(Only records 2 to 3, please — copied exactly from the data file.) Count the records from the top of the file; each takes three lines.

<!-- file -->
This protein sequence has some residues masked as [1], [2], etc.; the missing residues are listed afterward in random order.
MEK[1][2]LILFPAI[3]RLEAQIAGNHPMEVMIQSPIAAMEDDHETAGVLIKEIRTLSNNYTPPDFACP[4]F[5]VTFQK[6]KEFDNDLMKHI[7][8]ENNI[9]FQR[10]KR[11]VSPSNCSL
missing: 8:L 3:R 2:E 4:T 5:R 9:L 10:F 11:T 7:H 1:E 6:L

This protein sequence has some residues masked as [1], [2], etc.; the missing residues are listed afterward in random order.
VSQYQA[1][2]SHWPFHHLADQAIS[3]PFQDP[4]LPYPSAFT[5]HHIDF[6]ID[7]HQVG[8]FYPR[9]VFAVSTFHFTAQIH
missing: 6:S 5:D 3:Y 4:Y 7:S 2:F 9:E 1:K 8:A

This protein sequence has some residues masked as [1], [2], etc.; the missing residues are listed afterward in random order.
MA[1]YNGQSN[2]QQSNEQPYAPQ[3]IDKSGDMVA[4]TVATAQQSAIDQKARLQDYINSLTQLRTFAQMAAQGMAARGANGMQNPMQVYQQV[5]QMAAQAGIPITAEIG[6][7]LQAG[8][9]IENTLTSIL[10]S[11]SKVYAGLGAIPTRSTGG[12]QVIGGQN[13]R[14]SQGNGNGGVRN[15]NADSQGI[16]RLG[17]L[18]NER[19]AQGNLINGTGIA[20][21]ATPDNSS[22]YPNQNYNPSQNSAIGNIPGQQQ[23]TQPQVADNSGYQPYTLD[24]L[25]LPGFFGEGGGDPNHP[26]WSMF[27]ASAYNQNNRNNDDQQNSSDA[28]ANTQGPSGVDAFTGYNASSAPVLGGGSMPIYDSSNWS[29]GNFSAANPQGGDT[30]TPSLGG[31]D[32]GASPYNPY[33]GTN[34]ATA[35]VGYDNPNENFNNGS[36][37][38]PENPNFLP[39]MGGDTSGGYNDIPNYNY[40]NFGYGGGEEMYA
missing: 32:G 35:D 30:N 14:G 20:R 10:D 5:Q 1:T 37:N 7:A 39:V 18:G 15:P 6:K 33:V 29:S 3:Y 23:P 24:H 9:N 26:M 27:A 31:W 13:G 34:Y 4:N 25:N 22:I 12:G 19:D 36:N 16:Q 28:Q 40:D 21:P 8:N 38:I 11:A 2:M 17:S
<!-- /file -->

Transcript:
This protein sequence has some residues masked as [1], [2], etc.; the missing residues are listed afterward in random order.
VSQYQA[1][2]SHWPFHHLADQAIS[3]PFQDP[4]LPYPSAFT[5]HHIDF[6]ID[7]HQVG[8]FYPR[9]VFAVSTFHFTAQIH
missing: 6:S 5:D 3:Y 4:Y 7:S 2:F 9:E 1:K 8:A

This protein sequence has some residues masked as [1], [2], etc.; the missing residues are listed afterward in random order.
MA[1]YNGQSN[2]QQSNEQPYAPQ[3]IDKSGDMVA[4]TVATAQQSAIDQKARLQDYINSLTQLRTFAQMAAQGMAARGANGMQNPMQVYQQV[5]QMAAQAGIPITAEIG[6][7]LQAG[8][9]IENTLTSIL[10]S[11]SKVYAGLGAIPTRSTGG[12]QVIGGQN[13]R[14]SQGNGNGGVRN[15]NADSQGI[16]RLG[17]L[18]NER[19]AQGNLINGTGIA[20][21]ATPDNSS[22]YPNQNYNPSQNSAIGNIPGQQQ[23]TQPQVADNSGYQPYTLD[24]L[25]LPGFFGEGGGDPNHP[26]WSMF[27]ASAYNQNNRNNDDQQNSSDA[28]ANTQGPSGVDAFTGYNASSAPVLGGGSMPIYDSSNWS[29]GNFSAANPQGGDT[30]TPSLGG[31]D[32]GASPYNPY[33]GTN[34]ATA[35]VGYDNPNENFNNGS[36][37][38]PENPNFLP[39]MGGDTSGGYNDIPNYNY[40]NFGYGGGEEMYA
missing: 32:G 35:D 30:N 14:G 20:R 10:D 5:Q 1:T 37:N 7:A 39:V 18:G 15:P 6:K 33:V 29:S 3:Y 23:P 24:H 9:N 26:M 27:A 31:W 13:G 34:Y 4:N 25:N 22:I 12:G 19:D 36:N 16:Q 28:Q 40:D 21:P 8:N 38:I 11:A 2:M 17:S